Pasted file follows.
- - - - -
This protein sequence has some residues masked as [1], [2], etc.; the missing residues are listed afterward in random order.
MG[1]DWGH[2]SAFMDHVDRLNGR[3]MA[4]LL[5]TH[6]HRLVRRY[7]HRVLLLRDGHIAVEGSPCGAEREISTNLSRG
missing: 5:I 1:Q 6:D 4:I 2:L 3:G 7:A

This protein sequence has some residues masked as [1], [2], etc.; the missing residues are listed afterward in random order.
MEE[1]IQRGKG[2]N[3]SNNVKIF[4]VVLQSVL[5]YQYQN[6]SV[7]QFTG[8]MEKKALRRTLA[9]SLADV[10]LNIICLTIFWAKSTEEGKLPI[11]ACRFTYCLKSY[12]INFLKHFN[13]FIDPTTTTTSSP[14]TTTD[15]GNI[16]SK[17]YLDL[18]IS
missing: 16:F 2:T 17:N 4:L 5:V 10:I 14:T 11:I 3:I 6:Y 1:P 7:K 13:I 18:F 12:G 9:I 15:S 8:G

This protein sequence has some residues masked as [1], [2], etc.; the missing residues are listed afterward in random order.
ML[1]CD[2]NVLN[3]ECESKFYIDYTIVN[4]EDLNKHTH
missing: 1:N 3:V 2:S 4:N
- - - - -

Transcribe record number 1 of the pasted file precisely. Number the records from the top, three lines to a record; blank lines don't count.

This protein sequence has some residues masked as [1], [2], etc.; the missing residues are listed afterward in random order.
MG[1]DWGH[2]SAFMDHVDRLNGR[3]MA[4]LL[5]TH[6]HRLVRRY[7]HRVLLLRDGHIAVEGSPCGAEREISTNLSRG
missing: 5:I 1:Q 6:D 4:I 2:L 3:G 7:A